U.S. government admits error in claiming alleged Russian spy offered sex for job

Sept. 9 (UPI) — Prosecutors on Friday said they misunderstood text messages they used as the basis of a claim that alleged Russian spy Maria Butina offered to trade sex for political access.

Butina, a 29-year-old U.S.-based Russian woman, was charged in July for conspiring to influence American politics.

The accusation against Butina, that she offered “sex in exchange for a position within a special interest organization,” has been disputed by her lawyer.

“I want the government’s walk back to get as much coverage, as prominently, as their initial false allegation,” said her attorney Robert Driscoll.

The text message in question is one in which Butina joked she owed a friend sex for having her car insurance renewed.

Despite the error, the government still questions Butina’s commitment to her boyfriend Paul Erickson, a South Dakota conservative political operative CNN identified as U.S. Person 1 in the lawsuit.

“Even granting that the government’s understanding of this particular text conversation was mistaken, other communications and materials in the government’s possession (and produced to the defense) call into doubt the defendant’s claim that her relationship with U.S. Person 1 is a sufficiently strong tie to ensure her appearance in court to face the charges against her if she is released,” the filing said.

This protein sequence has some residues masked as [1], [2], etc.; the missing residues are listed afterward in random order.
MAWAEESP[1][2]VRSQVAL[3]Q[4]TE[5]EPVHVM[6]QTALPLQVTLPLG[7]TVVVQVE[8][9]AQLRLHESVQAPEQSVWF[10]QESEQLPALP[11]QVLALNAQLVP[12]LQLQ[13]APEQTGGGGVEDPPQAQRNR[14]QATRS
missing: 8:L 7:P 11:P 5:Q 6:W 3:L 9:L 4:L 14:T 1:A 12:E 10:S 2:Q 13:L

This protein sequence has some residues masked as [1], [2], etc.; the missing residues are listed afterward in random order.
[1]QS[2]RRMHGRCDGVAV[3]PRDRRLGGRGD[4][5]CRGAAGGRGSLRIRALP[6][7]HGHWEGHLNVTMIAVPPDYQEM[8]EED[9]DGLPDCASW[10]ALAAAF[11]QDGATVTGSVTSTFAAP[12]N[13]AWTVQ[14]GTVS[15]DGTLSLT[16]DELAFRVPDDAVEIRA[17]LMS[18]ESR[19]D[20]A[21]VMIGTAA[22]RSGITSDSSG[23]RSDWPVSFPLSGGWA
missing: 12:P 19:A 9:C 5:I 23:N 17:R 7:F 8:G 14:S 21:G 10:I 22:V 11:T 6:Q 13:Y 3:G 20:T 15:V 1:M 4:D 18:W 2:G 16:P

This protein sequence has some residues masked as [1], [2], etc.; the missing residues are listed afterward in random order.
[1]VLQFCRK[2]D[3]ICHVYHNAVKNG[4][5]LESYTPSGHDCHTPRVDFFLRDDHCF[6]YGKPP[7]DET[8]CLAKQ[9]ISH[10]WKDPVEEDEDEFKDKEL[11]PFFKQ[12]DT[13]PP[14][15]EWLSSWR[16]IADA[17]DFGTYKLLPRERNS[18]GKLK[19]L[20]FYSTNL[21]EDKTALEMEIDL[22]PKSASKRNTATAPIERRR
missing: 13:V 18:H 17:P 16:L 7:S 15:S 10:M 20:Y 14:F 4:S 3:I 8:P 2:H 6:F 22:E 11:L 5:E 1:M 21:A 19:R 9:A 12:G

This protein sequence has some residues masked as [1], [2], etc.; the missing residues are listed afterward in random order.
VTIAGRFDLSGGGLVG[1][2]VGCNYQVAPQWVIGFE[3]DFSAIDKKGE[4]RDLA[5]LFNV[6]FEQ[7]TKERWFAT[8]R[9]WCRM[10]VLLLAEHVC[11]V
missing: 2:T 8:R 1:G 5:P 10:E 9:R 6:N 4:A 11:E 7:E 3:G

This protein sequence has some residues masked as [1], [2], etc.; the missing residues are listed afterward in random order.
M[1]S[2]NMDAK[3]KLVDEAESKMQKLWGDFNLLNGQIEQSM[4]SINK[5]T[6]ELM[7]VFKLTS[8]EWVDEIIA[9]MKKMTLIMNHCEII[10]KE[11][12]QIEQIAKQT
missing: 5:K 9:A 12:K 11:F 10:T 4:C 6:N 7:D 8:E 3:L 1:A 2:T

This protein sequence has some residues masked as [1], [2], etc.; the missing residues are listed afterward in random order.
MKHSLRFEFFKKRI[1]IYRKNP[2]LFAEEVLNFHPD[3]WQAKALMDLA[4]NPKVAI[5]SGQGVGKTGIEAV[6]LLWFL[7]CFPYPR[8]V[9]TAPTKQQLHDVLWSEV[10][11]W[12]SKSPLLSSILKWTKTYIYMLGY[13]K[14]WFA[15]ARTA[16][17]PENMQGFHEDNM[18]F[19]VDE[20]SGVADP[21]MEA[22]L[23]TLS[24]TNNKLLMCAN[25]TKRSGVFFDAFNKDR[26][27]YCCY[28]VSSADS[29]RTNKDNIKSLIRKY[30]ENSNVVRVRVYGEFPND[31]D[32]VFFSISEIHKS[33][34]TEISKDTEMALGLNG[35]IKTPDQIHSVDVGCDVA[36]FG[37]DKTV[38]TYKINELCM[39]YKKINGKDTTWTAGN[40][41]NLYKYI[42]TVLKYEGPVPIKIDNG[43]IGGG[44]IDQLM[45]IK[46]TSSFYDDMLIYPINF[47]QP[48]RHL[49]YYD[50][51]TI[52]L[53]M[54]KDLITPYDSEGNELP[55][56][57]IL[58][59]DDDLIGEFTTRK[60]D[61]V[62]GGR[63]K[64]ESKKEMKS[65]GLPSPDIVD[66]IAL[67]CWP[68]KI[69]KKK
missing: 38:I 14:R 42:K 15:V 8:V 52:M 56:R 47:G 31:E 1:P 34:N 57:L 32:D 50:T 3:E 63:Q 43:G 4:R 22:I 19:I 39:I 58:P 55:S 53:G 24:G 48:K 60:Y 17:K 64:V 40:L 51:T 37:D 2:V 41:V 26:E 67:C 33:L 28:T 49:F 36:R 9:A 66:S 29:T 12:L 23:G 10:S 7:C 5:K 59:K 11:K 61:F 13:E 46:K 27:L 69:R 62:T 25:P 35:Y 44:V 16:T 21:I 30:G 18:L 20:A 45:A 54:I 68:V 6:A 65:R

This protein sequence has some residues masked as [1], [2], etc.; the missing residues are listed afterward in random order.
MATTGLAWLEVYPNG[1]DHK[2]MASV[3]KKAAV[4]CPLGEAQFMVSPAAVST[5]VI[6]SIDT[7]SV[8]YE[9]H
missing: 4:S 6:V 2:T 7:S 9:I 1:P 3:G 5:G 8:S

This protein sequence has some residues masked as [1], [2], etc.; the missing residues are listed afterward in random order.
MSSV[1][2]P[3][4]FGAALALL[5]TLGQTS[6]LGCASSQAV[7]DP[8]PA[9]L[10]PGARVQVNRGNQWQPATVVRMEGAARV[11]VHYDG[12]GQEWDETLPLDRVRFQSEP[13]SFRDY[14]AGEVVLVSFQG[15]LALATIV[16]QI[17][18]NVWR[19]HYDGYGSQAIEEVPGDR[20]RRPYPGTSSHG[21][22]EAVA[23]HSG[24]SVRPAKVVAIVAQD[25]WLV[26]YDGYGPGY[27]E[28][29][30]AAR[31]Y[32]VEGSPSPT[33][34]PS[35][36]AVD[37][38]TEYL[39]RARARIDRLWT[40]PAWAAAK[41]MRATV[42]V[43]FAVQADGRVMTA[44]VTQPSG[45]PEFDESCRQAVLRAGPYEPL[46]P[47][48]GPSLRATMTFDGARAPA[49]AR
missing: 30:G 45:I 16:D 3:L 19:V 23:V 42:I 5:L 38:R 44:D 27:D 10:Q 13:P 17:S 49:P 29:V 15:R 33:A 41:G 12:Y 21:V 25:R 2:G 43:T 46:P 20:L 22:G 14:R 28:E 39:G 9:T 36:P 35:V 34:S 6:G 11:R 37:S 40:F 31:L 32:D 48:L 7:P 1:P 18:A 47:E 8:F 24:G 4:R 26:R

Prosecutors said the text exchange they had misunderstood was not the only piece of evidence they have against Butina, which includes extensive communications she had with a Kremlin-linked banker and meetings she had with National Rifle Association officials as part of a plan to influence the U.S. government.

Butina, in jail awaiting trial, has pleaded not guilty and denies any wrongdoing. Both sides are expected back in court Monday.


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